Candide is a musical--but a musical with a difference. Leonard Bernstein, the brilliant American conductor and composer who died in 1990, wrote this operetta in the mid 1950s. He based it on the short novel written by Voltaire, the 18th century French philosopher. Voltaire's novel was a witty satire on the religious fanaticism of his period--and on the belief that 'everything is for the best in the best of all possible worlds'. His attack on this philosophy of optimism was an attack on complacency--the kind of complacency that justified the state of the world as unalterable. So if thousands died in war or as the result of greed and slavery, this was not proof that things needed changing. It was, rather, that they had been ordained that way.
Candide is the naive hero of Voltaire's story. He persists in believing, despite experiencing one disaster after the other, what his teacher Dr Pangloss preaches. Disasters also befall Cunègonde, the woman he loves. Raped, enslaved, diseased, she is far from attractive by the time they are finally free to live together at the end of their story. The moral Voltaire puts in Candide's mouth is simple--experience tells us that we must abandon idle speculation for the practical work of 'cultivating our garden'.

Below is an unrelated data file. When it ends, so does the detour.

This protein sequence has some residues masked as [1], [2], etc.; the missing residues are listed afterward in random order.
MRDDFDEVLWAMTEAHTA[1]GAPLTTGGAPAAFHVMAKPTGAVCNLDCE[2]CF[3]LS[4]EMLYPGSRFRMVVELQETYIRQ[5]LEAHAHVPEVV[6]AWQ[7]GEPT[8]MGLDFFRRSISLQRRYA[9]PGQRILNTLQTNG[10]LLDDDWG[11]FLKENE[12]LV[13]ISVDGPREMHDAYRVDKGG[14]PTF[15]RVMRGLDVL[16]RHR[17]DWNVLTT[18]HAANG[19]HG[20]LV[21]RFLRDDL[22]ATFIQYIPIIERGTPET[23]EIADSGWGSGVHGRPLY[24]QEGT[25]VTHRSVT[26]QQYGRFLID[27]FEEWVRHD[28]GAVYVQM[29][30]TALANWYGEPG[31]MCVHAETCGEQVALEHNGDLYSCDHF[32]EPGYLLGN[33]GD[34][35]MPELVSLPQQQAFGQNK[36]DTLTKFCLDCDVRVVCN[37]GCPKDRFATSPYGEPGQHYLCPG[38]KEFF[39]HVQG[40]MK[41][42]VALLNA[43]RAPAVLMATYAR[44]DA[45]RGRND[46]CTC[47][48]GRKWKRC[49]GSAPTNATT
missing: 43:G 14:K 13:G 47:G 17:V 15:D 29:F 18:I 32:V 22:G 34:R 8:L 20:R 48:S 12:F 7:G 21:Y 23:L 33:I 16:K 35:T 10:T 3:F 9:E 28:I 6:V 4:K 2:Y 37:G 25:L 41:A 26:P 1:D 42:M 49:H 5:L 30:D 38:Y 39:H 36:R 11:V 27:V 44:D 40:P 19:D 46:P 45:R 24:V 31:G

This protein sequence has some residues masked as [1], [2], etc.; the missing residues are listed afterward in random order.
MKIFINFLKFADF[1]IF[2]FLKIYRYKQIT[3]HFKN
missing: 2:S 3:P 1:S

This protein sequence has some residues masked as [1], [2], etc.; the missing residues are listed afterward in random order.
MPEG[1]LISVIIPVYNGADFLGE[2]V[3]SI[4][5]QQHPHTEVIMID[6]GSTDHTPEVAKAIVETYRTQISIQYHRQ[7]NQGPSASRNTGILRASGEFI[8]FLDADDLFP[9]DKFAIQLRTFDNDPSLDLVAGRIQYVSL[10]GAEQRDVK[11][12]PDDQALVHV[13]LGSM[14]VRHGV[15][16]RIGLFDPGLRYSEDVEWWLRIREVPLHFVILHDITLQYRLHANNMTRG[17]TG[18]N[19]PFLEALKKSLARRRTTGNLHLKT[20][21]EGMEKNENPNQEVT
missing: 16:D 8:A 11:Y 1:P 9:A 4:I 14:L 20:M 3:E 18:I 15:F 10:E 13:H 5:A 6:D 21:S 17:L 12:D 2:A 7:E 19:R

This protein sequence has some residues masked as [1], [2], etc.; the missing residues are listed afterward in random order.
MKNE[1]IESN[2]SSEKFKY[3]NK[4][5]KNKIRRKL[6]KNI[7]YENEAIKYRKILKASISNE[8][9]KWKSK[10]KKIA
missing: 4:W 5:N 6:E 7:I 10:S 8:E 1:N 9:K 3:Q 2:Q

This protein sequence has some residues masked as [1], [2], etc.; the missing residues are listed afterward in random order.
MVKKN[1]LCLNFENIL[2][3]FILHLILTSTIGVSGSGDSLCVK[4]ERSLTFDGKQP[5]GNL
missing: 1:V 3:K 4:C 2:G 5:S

What attracted Bernstein to Voltaire's story? When Bernstein composed the music for the story in the mid 1950s, Voltaire's attack on complacency and fanaticism fitted the nature of US society like a glove. America was 'the best of all possible worlds' and anti-Communism was the religious fanaticism which underpinned this assumption. Anyone who challenged this was subject to the Inquisition of the day, the witch hunt led by Senator Joe McCarthy and the House Un-American Activities Committee (HUAC).